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Georgia man pleads guilty to using restricted pesticide to bait and kill coyotes

Foster admitted during his guilty plea that he had laced the deer carcasses with Golden Malrin for the purpose of killing coyotes.
As a result, an opossum and two red-tailed hawks died after ingesting methomyl-laced deer.

Terry Foster has been sentenced to pay a $1,000 fine for one count of violating the Federal Insecticide, Fungicide, and Rodenticide Act (“FIFRA”) by lacing deer carcasses with a restricted, highly poisonous pesticide in order to bait and kill coyotes.

“Foster’s conduct threatened Georgia’s wildlife and environment for his own personal benefit,” said U.S. Attorney Byung J. “BJay” Pak. “But for the speedy response by federal and state law enforcement, Foster’s actions could have had much graver consequences.”

“The defendant knowingly misused an acutely toxic pesticide to poison wildlife,” said acting Special Agent in Charge Charles Carfagno of EPA’s Criminal Investigation Division in Atlanta.  “This case shows that EPA and its law enforcement partners are committed to enforcing pesticide laws to protect public health and the environment.”

“Georgia is fortunate to have a robust and unique set of natural resources that Georgians enjoy every day from the mountains to the coast. This case and outcome are a testament to the universal commitment by all federal, state, and local parties involved to protect our natural resources. DNR is proud to have strong, working relationships with these partners, which help to serve as a constant deterrent to those who wish to act outside the rule of law,” said Mark Williams, Commissioner of the Georgia Department of Natural Resources.

According to U.S. Attorney Pak, the charges and other information presented in court:

In December 2018, a private citizen contacted the Georgia Department of Natural Resources (“GA-DNR”) about a possible wildlife poisoning on a property in Cherokee County. Upon arriving, GA-DNR found two deer carcasses, which had been cut open and laced with a blue, granular substance, and several dead (and dying) animals lying nearby, including an opossum and two red tailed hawks. GA-DNR then immediately requested the assistance of the United States Fish and Wildlife Service (“USFWS”) to collect and analyze the dead animals. GA-DNR subsequently learned that Foster hunted on the property where the dead animals were found, and obtained a state search warrant for his truck, from which they recovered several hunting knives, a bucket containing the blue poison, blood swaths, and deer hair. Foster was also interviewed by law enforcement, and admitted that he had recently been on the property where the deer carcasses were found, wanted nothing more than to kill coyotes, and knew the blue substance lining the deer carcasses was a poison used to bait the coyotes.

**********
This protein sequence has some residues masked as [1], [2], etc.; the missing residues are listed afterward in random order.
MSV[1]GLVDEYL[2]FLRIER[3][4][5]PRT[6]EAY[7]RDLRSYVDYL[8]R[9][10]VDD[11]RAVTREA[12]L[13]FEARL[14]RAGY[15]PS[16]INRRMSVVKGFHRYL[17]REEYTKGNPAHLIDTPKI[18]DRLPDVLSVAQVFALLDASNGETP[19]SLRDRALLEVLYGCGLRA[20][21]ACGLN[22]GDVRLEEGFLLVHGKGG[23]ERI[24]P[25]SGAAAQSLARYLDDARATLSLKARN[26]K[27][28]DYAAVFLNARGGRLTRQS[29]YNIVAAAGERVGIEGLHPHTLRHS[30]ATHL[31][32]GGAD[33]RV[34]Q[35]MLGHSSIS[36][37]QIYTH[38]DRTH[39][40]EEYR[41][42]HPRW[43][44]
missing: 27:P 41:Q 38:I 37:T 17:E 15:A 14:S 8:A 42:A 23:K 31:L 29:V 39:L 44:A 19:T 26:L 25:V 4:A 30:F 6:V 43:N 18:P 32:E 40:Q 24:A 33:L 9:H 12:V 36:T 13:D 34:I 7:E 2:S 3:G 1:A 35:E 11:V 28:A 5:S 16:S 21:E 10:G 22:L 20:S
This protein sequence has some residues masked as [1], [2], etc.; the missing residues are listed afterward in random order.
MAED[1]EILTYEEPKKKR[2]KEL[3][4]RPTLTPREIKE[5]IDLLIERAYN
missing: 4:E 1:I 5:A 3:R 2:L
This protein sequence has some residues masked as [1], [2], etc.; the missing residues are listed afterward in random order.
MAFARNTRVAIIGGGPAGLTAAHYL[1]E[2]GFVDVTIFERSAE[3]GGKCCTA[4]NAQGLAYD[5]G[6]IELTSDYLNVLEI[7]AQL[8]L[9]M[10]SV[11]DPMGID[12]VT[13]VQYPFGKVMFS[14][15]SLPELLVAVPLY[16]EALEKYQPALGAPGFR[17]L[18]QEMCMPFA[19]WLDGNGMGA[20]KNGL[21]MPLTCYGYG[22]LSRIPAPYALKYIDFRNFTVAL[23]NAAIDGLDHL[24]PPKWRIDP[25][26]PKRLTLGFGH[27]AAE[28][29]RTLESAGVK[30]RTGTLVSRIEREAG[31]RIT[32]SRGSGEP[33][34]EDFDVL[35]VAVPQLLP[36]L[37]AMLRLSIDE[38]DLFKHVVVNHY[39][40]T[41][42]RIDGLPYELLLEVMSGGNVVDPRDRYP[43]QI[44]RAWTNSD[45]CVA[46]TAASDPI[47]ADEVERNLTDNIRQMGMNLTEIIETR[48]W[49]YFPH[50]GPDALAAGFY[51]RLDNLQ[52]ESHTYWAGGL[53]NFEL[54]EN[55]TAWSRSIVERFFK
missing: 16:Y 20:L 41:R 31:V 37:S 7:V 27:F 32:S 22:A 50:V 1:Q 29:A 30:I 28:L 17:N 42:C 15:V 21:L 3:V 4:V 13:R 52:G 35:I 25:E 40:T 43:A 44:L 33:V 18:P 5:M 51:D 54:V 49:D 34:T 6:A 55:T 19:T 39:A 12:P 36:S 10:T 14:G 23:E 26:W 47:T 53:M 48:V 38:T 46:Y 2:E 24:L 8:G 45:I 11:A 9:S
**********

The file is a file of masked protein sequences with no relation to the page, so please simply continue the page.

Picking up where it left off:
USFWS thereafter completed a toxicology analysis and DNA-matching of the animals and items recovered from Foster’s truck. According to the DNA analysis, the deer hair found in Foster’s truck matched one of the deer found on the property, and the blood swabs as well as DNA from one of the knives recovered from Foster’s truck matched the other deer. The toxicology analysis confirmed that the blue substance found in the two deer carcasses, one of the red-tail hawks, and Foster’s truck was a poison, methomyl, a common fly bait that is sold under the trade name “Golden Malrin.”

The EPA-approved labels for Golden Malrin Fly Killer state that it is “for use around the outside of food processing areas.” In particular, the labeling warns that: “It is illegal to use this product with the intention to kill raccoons, skunks, opossums, coyotes, wolves, dogs, cats, or any other non-target species.”

Foster admitted during his guilty plea that he had laced the deer carcasses with Golden Malrin for the purpose of killing coyotes. As a result, an opossum and two red-tailed hawks died after ingesting methomyl-laced deer.

Terry Foster, 54, of Blairsville, Georgia, was sentenced by U.S. Magistrate Judge Christopher C. Bly to pay a $1,000 fine. Foster pleaded guilty to the FIFRA violation on February 20, 2020, and was sentenced that same day.

The Georgia Department of Natural Resources, U.S. Fish and Wildlife Service Office of Law Enforcement, and U.S. Environmental Protection Agency investigated this case.

Assistant U.S. Attorney Alex R. Sistla prosecuted the case.

4 Comments

4 Comments

  1. Trixie

    March 12, 2020 at 9:57 am

    All that work and money to investigate and have DNA tests ran and he paid only a $1000 fine Hell that didn’t cover his cost….That’s BS

  2. David Brown

    March 12, 2020 at 2:51 pm

    Why wasn’t he charged with restitution for ALL the money and supplies it cost to do the investigation?
    He also killed protected species!! Do he still have a hunting license?

  3. David Brown

    March 12, 2020 at 2:52 pm

    Why wasn’t he charged with restitution for ALL the money and supplies it cost to do the investigation?
    He also killed protected species!! Do he still have a hunting license?
    Why hasn’t his license been REVOKED?

  4. NELDA SMITH

    March 12, 2020 at 7:13 pm

    GIVE TERRY FOSTER A GOLD STAR FOR EFFORT. SOMETHING MUST BE DONE TO CLEAR OUT THESE DISEASED MANGY COYOTES. WE ARE EVEN SEEING COYOTES RUN THRU OUR YARDS DURING THE DAY. GET RID OF THEM WITH THE HELP OF THE EINSTEINS THAT BOUGHT THEM HERE! COYOTES ARE WORSE THAN THE KUDZU PLAGUE ! COYOTES ARE SPREADING DISEASE AND ATTACKING OUR PETS AND LIVESTOCK. TIME FOR THEM TO GO !

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